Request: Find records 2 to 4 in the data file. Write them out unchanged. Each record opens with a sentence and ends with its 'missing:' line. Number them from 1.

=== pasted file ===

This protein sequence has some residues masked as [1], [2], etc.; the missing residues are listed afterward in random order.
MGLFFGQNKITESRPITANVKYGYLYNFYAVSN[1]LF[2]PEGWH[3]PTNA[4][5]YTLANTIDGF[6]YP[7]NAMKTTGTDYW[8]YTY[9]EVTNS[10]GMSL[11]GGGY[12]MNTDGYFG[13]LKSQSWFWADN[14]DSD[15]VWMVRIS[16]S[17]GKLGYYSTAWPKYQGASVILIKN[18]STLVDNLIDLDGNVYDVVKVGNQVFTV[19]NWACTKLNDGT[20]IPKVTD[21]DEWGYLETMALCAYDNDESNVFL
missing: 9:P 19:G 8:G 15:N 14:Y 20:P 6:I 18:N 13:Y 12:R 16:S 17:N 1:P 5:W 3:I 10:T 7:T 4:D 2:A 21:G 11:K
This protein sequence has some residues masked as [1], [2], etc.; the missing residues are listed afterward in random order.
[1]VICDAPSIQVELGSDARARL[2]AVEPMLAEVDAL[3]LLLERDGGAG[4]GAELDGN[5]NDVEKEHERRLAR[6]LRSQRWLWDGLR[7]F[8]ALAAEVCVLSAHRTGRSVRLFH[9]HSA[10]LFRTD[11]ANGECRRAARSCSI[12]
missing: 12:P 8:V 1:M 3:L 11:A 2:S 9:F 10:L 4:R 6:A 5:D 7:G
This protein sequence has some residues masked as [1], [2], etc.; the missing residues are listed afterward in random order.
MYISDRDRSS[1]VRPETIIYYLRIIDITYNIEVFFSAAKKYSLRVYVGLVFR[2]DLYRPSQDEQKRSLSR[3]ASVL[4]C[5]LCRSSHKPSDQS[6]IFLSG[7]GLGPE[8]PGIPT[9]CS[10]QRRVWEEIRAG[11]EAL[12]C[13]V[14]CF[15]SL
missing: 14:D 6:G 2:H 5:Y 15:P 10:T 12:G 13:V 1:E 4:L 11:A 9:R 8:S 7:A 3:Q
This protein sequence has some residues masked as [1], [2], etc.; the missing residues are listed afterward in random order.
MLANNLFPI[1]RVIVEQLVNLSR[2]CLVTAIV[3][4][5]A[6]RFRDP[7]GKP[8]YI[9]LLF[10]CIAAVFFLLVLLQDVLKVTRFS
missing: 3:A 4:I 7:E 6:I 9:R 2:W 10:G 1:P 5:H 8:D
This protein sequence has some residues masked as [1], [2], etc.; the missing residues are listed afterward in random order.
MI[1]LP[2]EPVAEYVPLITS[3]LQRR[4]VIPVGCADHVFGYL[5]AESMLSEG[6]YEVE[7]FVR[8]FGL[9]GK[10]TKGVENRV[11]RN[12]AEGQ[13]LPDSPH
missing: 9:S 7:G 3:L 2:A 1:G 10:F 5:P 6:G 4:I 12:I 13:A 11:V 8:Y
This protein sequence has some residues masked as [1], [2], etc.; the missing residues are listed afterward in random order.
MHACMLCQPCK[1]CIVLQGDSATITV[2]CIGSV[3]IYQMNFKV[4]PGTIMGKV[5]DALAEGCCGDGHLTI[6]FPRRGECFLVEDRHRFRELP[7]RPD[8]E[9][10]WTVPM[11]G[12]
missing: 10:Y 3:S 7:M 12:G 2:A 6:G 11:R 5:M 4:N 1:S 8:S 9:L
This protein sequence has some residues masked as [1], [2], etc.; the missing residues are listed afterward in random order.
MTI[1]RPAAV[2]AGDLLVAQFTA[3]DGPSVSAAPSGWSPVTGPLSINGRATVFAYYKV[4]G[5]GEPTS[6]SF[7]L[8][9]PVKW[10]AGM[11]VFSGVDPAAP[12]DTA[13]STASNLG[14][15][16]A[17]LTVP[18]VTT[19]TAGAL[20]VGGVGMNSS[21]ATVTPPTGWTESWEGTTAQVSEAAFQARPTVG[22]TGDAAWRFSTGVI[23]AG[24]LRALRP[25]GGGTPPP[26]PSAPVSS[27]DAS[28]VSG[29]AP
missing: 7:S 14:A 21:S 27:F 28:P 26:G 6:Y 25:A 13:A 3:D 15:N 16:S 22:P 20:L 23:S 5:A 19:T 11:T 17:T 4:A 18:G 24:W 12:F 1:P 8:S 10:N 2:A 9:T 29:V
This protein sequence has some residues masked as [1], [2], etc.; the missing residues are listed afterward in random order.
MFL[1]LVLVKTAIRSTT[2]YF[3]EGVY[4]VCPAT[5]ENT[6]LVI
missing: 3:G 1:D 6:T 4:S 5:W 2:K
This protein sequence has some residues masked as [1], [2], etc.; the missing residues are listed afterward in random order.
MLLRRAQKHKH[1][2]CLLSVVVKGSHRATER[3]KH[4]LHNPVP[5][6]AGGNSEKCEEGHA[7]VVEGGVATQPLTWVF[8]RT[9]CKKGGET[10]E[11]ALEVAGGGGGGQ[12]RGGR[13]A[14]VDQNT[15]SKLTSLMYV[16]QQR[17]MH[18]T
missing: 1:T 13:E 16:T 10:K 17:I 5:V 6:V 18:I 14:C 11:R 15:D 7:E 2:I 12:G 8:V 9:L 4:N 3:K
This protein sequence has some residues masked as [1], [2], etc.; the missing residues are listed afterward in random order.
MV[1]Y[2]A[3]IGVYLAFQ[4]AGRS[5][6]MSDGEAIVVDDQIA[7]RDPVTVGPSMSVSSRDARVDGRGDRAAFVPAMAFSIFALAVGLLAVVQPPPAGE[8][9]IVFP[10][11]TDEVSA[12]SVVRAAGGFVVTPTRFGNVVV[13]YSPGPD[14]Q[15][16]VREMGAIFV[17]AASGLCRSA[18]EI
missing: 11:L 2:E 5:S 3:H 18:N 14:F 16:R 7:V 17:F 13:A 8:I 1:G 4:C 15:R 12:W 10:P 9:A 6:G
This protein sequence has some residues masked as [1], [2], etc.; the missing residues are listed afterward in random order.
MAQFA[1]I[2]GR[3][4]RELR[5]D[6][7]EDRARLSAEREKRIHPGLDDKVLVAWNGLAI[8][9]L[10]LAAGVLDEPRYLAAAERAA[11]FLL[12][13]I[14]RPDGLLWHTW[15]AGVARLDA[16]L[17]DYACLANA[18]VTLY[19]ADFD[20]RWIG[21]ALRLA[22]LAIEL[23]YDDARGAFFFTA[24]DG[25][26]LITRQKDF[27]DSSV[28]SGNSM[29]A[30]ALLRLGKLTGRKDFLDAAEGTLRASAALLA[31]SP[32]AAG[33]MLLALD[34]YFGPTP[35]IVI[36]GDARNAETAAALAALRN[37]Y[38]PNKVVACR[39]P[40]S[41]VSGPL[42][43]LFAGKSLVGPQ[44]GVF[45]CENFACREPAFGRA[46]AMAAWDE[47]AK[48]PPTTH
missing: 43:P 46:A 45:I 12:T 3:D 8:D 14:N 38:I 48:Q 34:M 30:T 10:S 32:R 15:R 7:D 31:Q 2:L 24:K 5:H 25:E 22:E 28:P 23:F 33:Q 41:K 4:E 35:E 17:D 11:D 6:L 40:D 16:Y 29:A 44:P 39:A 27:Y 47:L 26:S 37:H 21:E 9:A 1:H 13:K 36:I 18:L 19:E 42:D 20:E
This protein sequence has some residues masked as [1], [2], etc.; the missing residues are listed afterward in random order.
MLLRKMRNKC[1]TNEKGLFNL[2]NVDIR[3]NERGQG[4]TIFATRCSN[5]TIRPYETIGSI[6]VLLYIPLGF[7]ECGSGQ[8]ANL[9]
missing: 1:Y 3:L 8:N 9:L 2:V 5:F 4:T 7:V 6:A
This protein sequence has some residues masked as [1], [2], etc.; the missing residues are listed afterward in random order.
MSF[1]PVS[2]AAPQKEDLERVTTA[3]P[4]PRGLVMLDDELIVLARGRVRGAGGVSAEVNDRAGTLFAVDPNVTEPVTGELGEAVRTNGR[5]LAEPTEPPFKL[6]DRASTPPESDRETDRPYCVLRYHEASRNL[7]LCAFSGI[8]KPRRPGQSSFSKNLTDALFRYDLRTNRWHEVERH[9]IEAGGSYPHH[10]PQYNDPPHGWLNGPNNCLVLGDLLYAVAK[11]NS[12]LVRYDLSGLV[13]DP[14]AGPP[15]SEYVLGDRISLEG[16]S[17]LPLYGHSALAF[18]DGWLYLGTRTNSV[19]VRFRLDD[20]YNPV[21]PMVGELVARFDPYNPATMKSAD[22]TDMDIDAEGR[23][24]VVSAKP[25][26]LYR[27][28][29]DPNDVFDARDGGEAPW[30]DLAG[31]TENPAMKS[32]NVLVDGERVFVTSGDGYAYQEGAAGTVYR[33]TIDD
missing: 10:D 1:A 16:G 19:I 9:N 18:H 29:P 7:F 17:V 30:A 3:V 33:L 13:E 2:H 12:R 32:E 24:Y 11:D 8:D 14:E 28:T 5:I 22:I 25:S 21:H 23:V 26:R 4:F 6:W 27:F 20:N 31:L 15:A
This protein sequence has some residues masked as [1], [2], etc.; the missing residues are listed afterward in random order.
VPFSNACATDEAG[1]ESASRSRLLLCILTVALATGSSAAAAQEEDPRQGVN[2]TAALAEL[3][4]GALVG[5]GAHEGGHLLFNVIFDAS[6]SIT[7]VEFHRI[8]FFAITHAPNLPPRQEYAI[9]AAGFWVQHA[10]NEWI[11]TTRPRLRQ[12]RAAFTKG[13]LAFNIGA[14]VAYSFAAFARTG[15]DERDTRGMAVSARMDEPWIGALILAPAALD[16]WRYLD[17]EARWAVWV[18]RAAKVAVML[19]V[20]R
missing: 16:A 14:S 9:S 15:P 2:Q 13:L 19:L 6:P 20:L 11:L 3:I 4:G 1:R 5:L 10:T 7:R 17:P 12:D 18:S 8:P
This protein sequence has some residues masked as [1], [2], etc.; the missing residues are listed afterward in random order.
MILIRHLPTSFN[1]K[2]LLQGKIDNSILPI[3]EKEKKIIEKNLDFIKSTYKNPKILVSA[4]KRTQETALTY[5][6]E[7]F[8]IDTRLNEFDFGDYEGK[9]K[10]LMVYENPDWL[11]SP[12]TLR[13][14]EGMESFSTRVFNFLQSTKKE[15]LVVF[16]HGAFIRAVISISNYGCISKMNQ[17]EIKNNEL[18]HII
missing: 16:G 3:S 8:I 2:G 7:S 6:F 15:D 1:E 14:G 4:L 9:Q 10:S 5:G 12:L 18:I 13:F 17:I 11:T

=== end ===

This protein sequence has some residues masked as [1], [2], etc.; the missing residues are listed afterward in random order.
[1]VICDAPSIQVELGSDARARL[2]AVEPMLAEVDAL[3]LLLERDGGAG[4]GAELDGN[5]NDVEKEHERRLAR[6]LRSQRWLWDGLR[7]F[8]ALAAEVCVLSAHRTGRSVRLFH[9]HSA[10]LFRTD[11]ANGECRRAARSCSI[12]
missing: 12:P 8:V 1:M 3:L 11:A 2:S 9:F 10:L 4:R 6:A 5:D 7:G
This protein sequence has some residues masked as [1], [2], etc.; the missing residues are listed afterward in random order.
MYISDRDRSS[1]VRPETIIYYLRIIDITYNIEVFFSAAKKYSLRVYVGLVFR[2]DLYRPSQDEQKRSLSR[3]ASVL[4]C[5]LCRSSHKPSDQS[6]IFLSG[7]GLGPE[8]PGIPT[9]CS[10]QRRVWEEIRAG[11]EAL[12]C[13]V[14]CF[15]SL
missing: 14:D 6:G 2:H 5:Y 15:P 10:T 12:G 13:V 1:E 4:L 11:A 9:R 8:S 7:A 3:Q
This protein sequence has some residues masked as [1], [2], etc.; the missing residues are listed afterward in random order.
MLANNLFPI[1]RVIVEQLVNLSR[2]CLVTAIV[3][4][5]A[6]RFRDP[7]GKP[8]YI[9]LLF[10]CIAAVFFLLVLLQDVLKVTRFS
missing: 3:A 4:I 7:E 6:I 9:R 2:W 10:G 1:P 5:H 8:D